British soldiers stationed on this small island off the coast of Spain longed for a taste of home, and residents obliged, distilling gin mostly from local wine rather than grain, in the manner of Dutch genever. I’m not sure how many distillers were crafting gin 200 years ago, but now the production of Menorcan gin is now dominated by one company, Xoriguer (sho-ree-gair), owned by the Pons family, which traces its lineage back to the very first Menorcan distillers. Xoriguer still uses wood-fueled copper pot stills to craft its gin, much like the first gin makers on the island.

I had my first opportunity to taste Xoriguer gin when I visited Menorca in late April. In need of a little refreshment after touring some of the island’s mysterious megalithic sites, we climbed down to Cova d’en Xoroi, a bar and club inside a spectacular cliffside cave overlooking the Mediterranean. It felt a little too early to drink the gin straight, so I opted for a classic Pomada cocktail. Traditionally, a Pomada is a mix of Menorcan gin and lemonade over ice, but at Cova d’en Xoroi, the bartender substituted lemon Fanta. It still tasted great — cool, refreshing, aromatic and just a bit tart. Of course, the flavor wasn’t hurt by the stupendously scenic setting.


The Tasting Room – Part 2

7 March 2012

The Slovenian Furmint may have left me a little flat at The Tasting Room (see the previous post), but a Portuguese red blend certainly got my attention. The fun 2009 Quinta de la Rosa “douROSA” from the Douro Valley enticed me with its aroma of dark fruits, and sealed the deal with flavors of bright, ripe red fruits and a spicy finish. ($5.50 for a three-ounce pour, $11 for six.)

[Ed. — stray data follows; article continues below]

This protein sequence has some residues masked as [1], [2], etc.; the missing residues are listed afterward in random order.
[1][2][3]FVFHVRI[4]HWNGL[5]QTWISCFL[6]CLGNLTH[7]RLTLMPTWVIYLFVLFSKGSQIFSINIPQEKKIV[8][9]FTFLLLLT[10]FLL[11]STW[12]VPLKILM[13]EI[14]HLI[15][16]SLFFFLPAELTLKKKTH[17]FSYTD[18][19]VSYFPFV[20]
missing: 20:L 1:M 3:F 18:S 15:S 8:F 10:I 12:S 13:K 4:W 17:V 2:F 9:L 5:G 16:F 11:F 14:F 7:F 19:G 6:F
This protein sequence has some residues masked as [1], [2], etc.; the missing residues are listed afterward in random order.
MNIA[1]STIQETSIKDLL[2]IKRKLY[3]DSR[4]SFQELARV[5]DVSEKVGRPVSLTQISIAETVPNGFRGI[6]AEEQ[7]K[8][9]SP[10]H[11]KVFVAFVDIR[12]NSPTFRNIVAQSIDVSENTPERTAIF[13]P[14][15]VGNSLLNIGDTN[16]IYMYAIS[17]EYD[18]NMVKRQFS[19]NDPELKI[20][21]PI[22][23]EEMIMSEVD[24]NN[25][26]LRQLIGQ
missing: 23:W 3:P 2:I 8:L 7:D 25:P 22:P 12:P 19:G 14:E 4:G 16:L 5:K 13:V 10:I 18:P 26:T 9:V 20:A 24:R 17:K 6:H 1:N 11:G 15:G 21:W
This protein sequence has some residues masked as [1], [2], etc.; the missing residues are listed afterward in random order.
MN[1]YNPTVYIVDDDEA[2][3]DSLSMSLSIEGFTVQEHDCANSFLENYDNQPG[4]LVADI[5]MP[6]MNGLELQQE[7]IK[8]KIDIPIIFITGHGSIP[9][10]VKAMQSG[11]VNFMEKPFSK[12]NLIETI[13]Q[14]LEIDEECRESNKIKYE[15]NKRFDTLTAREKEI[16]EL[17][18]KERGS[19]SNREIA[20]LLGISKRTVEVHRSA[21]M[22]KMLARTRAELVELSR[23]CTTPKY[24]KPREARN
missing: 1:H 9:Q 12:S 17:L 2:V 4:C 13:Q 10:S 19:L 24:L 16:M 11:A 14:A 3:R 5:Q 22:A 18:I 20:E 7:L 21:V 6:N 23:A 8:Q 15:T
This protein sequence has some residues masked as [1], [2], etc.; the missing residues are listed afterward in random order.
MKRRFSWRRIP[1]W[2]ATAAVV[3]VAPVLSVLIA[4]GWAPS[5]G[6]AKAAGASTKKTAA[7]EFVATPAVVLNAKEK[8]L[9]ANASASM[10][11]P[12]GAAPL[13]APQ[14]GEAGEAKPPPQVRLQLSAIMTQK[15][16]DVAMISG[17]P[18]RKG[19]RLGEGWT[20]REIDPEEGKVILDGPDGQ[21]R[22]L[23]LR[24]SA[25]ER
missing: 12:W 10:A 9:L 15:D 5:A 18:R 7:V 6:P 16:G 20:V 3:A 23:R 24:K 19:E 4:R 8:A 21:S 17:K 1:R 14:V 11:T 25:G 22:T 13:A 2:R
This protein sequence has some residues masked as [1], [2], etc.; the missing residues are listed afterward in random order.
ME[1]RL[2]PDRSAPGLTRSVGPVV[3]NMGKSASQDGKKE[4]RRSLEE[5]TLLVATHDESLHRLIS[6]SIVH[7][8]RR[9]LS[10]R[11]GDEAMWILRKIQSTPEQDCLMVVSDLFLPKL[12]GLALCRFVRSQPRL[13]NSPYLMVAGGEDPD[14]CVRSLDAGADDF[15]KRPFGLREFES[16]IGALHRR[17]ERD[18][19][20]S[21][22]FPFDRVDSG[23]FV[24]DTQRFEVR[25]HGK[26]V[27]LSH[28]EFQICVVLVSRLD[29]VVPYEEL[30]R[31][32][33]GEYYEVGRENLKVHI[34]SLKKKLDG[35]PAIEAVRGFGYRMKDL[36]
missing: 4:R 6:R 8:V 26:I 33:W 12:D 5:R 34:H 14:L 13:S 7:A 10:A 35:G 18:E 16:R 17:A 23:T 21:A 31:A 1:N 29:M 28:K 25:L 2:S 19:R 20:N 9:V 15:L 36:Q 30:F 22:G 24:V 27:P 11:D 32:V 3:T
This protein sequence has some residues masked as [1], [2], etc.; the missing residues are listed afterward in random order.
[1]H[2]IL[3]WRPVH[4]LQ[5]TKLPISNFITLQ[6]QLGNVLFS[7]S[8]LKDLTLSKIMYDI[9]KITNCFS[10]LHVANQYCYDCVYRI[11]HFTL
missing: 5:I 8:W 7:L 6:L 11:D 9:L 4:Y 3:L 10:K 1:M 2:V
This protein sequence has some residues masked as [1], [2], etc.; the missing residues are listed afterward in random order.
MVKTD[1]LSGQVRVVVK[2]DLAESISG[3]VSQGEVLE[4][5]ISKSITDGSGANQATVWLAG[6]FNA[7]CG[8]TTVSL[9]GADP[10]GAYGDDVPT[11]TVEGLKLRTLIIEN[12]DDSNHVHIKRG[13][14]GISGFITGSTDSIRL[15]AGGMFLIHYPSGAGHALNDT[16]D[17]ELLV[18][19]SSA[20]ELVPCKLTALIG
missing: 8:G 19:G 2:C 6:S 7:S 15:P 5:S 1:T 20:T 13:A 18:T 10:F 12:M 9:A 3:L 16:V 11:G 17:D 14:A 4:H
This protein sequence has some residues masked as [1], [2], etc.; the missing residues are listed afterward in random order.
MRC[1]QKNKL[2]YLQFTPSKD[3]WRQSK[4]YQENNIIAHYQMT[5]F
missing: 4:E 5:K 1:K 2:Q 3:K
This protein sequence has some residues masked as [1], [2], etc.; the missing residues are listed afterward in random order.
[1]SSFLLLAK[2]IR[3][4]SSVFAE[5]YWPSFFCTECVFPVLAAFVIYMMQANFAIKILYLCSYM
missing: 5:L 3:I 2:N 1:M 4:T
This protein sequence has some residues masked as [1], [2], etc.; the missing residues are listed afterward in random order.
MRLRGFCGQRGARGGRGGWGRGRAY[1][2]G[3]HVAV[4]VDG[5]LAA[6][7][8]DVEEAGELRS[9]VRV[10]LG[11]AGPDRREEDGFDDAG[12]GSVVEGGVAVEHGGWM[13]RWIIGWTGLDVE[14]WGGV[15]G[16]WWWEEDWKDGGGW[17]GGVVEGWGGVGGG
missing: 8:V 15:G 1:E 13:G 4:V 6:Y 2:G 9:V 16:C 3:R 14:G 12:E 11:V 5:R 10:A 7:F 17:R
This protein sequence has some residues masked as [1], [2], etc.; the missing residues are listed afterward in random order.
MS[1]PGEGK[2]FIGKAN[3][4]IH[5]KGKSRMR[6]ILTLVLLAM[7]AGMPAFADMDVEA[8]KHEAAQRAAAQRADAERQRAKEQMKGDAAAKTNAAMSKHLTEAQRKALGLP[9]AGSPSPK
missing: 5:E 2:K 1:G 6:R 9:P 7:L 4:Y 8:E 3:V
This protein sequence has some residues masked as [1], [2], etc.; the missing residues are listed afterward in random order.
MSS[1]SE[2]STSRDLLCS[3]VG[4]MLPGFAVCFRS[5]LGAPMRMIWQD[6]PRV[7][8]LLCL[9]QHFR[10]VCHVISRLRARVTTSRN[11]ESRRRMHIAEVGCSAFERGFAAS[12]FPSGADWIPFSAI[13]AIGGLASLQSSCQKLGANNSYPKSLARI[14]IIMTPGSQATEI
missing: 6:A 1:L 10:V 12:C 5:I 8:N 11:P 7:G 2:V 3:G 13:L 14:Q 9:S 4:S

Quinta de la Rosa occupies what looks to be a spectacular piece of the Douro River’s bank in northern Portugal. This family-owned vineyard and winery seems to be known more for its port than its unfortified wines, but certainly the douROSA can hold its own. A blend of Touriga Nacional, Touriga Francesca, Tinta Barroca and Tinta Roriz (varieties also used in port), the douROSA is aged in stainless steel, which perhaps accounts for the delightful brightness of its flavors.

I’ve long thought Portuguese wines represent some of the best values out there, and this wine certainly did nothing to change my mind.

We moved a little further east with a 2009 Finca Tobella “Negre” from Spain’s Priorat region. According to The Oxford Companion to Wine, “One of Spain’s most inspiring red wines”comes from this “isolated DO zone in Cataluña inland from Tarragona.” And who am I to argue? This blend of Cabernet Sauvignon, Carignane and Grenache (Garnacha) smelled of blackberries and oak, and tasted simply delicious. Powerful but restrained, this Priorat presented an elegant balance of tannins and acid. ($6.75 for a three-ounce pour, $13.50 for six.)

The sparkling 2010 Villa M Brachetto from Piedmont, Italy, disappointed, with pleasant but simple and too-sweet flavors of tart strawberries. ($5.00 for a three-ounce pour, $10 for six.)

I had eyed Stratton Lummis’s “The Riddler,” a red Napa blend of undisclosed varieties, but avoided it as not unusual enough. Let that be a lesson to me: I tasted my dining companion’s glass, and it was delicious. A big and tasty wine, with rich flavors of cherries, tobacco and cocoa. $6.25 for a three-ounce pour, $12.50 for six.

This probably isn’t news to you, dear reader, but sometimes I have to remind myself that unusual does not necessarily mean better.